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The lambs, mostly singles, were born the week of the Canterbury floods in late-May; just a few hundred metres down the road, the Hinds River broke its banks and flooded areas of the town.
Mr Thomson can hand feed most of his sheepmeat breed flock, including the Texel ram.
He put a lack of twins born this year down to the condition of the sheep at mating.
There was limited feed even then, he said.
The Thomsons lost just one lamb during lambing, and another four when the air temperature dropped just three weeks later.
It was also wet when they were born, but just too cold, he said.
It is a 9ha block, with about 25 sheep bred for lambing in time to suit their dryland property.
Along with their flock they have some cattle and grow lucerne or oats for horse char. Mrs Thomson also has horses.
Mr Thomson, a former school teacher (30 years) turned real estate agent (19 years), can turn his hand at most jobs on farm. He does the shearing from a one and a-half pen shed.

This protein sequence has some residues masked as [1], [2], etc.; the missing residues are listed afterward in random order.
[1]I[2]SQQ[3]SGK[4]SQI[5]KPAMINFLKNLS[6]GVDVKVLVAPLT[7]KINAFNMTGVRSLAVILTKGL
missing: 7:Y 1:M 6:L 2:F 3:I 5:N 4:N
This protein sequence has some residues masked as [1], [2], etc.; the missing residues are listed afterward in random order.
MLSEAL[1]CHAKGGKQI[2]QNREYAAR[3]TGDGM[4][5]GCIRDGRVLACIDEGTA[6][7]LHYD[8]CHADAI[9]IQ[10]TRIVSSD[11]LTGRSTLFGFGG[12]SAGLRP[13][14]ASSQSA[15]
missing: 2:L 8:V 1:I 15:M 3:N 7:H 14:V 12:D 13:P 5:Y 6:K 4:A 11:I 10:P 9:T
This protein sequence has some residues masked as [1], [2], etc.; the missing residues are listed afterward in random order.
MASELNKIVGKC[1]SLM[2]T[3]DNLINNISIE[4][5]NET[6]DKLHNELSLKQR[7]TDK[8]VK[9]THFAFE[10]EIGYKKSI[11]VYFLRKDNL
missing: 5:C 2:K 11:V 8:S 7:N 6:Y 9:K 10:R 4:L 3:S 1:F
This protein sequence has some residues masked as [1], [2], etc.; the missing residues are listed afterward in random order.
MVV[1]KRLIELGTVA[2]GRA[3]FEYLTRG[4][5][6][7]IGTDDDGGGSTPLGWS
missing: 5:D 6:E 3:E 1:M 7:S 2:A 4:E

He was proudly “a Highlander by birth” and had a rural upbringing; his late-father Allan was a truck driver but had a flock of around 200 sheep.
Dave learned a thing or two from his dad.
And when the Thomsons moved to Mid Canterbury for Dave’s teaching role at Allenton School in 1975 he took his skills with him.
Every year the lambs are sold through Carrfields at the Temuka saleyards once they weigh 35kg-live weight.
They are raised in time for the pre-Christmas market and make the most of spring grass growth before conditions dry on the property. There is no irrigation and by Christmas, if not November, the site is dry.
This year there had been less growth than usual and the flock feed was supplemented with hay, baleage and crushed barley.